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Storms to dump snow on New England, heavy rain on Southeast, forecasters warn

Parts of New England were expected to be hit by heavy snowfalls while heavy rain was threatening to cause flash floods in parts of the Southeast, forecasters warned.

The National Weather Service  issued a winter storm watch at about 10 p.m. ET Friday for southern New Hampshire, northern Rhode Island, and much of central, northern and eastern Massachusetts, including Boston.

It said the area could be hit by up to 8 inches of snow, which some parts potentially getting nearly 10 inches.

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“Snow will overspread the region tomorrow [Saturday] afternoon. The heaviest snow will occur tomorrow night into Sunday morning, when 1 to 2 inch per hour snowfall rates will be possible,” the NWS said.

“The biggest concern is that this will be a heavy wet snow. This will bring the potential for downed tree limbs and scattered power outages. Untreated roads are also expected to become snow covered and slippery,” the weather service said.

Temperatures were expected to be in the lower 30s with winds of 5-10 mph.

“Anyone traveling in the next 24 to 36 hours should monitor later forecasts and be prepared to modify travel plans should winter weather develop,” the NWS notice added. meteorologist Bob Maxon said the state would also see snow and rain from the weekend storm. He expected up to 4 inches of snow or more in the Litchfield Hills and northeast Connecticut.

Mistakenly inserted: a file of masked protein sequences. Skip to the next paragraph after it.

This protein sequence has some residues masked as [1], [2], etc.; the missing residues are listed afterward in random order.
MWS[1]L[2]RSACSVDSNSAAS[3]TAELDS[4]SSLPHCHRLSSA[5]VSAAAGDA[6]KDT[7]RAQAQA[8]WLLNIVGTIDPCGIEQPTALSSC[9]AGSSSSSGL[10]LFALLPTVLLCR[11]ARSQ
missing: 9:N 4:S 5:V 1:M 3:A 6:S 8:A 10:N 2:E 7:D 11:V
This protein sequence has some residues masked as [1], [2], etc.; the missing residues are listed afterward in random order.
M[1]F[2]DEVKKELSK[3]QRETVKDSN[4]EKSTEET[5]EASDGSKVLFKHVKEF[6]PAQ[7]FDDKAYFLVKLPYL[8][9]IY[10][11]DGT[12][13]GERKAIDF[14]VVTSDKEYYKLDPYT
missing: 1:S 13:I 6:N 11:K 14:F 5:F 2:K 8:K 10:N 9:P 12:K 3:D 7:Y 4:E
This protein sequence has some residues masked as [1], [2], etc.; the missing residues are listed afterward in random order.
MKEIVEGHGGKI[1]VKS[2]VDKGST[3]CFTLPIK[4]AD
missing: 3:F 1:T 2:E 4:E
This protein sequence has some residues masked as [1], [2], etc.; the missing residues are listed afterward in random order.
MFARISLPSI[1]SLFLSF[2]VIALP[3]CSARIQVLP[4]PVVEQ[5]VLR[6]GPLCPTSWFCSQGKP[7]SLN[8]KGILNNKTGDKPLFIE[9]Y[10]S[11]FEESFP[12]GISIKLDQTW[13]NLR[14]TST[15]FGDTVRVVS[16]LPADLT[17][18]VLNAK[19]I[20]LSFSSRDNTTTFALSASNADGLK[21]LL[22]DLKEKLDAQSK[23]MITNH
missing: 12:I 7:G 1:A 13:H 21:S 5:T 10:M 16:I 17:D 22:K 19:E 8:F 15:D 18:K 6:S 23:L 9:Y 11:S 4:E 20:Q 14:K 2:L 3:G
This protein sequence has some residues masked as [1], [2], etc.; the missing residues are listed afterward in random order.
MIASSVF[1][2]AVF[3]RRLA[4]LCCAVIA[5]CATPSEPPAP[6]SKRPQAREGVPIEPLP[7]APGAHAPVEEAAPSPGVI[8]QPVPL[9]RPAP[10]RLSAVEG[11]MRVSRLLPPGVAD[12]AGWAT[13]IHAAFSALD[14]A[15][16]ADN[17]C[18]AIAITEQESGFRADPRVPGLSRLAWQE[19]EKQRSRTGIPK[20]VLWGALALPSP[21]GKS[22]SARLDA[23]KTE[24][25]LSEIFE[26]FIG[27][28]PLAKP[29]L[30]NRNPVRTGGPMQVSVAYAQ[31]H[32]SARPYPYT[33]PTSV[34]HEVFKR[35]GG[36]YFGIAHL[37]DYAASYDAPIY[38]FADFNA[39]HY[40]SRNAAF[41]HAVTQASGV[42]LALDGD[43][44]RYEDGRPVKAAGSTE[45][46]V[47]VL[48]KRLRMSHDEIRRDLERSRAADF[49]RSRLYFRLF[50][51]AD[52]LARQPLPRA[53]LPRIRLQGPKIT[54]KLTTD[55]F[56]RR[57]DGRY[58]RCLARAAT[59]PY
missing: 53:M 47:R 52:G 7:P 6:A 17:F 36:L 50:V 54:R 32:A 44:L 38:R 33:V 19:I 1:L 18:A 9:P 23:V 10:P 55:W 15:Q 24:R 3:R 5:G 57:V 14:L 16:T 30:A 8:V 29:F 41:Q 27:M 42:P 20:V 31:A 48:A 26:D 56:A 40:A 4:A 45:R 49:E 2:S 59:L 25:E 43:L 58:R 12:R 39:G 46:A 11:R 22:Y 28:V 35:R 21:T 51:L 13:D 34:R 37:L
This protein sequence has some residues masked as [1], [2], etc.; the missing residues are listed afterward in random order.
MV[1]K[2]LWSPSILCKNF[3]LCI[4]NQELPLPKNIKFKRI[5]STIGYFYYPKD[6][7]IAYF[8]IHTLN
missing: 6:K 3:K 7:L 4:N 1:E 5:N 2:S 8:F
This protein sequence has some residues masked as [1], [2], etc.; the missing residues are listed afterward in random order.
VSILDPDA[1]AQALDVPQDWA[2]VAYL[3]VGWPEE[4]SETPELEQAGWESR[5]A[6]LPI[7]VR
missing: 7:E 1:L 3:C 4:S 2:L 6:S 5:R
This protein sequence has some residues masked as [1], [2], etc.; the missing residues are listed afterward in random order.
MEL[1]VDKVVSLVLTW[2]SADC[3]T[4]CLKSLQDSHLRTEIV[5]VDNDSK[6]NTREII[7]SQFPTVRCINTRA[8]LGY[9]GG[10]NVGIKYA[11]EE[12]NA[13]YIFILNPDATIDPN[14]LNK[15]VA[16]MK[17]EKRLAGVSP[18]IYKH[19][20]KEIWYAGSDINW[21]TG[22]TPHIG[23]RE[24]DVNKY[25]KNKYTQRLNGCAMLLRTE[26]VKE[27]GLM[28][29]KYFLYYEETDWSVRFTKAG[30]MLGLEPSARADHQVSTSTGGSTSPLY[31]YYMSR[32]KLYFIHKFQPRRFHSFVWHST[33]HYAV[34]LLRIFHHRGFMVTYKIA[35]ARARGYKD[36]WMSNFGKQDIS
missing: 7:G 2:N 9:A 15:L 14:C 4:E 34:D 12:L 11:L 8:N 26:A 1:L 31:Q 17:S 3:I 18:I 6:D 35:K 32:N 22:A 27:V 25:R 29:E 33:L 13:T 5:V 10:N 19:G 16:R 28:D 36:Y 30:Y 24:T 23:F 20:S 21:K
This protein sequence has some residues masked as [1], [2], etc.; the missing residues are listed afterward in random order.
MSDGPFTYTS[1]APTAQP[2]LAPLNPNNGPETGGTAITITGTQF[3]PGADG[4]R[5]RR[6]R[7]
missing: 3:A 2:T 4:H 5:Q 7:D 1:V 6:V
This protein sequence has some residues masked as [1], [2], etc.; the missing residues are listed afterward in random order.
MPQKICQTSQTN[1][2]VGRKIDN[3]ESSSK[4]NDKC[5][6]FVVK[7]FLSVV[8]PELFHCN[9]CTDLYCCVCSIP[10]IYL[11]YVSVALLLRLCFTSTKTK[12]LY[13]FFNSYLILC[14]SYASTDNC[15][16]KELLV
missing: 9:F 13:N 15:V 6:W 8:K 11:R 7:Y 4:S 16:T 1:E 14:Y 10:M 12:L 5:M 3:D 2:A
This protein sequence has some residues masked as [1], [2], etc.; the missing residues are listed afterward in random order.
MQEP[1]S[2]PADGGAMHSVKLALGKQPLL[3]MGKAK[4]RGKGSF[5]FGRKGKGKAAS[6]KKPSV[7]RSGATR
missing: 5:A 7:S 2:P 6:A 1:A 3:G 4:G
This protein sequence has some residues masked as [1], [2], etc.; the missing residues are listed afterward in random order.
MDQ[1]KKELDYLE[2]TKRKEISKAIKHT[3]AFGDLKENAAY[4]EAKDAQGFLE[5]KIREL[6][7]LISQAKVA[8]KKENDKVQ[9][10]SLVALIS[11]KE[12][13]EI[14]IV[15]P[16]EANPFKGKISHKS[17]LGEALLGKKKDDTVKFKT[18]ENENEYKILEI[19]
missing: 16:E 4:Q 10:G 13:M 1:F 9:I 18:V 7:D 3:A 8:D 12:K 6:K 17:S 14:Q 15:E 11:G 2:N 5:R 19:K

South of Connecticut, rain was expected to be the problem.

"Days of heavy rainfall could lead to river flooding and flash flooding in the Southeast," the NWS said.

At 5:20 a.m. ET, the weather service issued a flash flood warning for Geneva and Houston counties in southeast Alabama, saying heavy showers and thunderstorms had been detected. reported that it expected that an areas from New York City to Philadelphia would “primarily” see rain.

It said it expected 2 to 5 inches of snow in Boston, adding “the amount of rain versus snow that falls will dictate whether snowfall amounts are on the higher or lower end of this range.”

The storm hit parts of Minnesota, Wisconsin and Michigan on Friday.

In Minnesota alone, the State Patrol said there were 124 crashes during the morning commute, killing one driver and injuring 23, NBC affiliate KARE in Minneapolis reported.

Pacific Northwest storm

Meanwhile, a storm in the Pacific Northwest was expected to bring strong winds through Saturday and dump 2 to 3 feet of snow on the Cascade Mountains through Monday, the NWS said.

“Considerable blowing and drifting snow and an increased avalanche risk are expected in the high terrain for portions of the region,” it said.

The NWS issued winter storm warnings for parts of Oregon, Washington, Idaho and Utah.

"Periods of heavy snowfall" were also expected Saturday in parts of Hawaii, according to another winter storm warning notice.

Up to 12 inches were possible at high altitudes in an area including Mauna Loa and Mauna Kea, with temperatures in the mid-20s to mid-30s.


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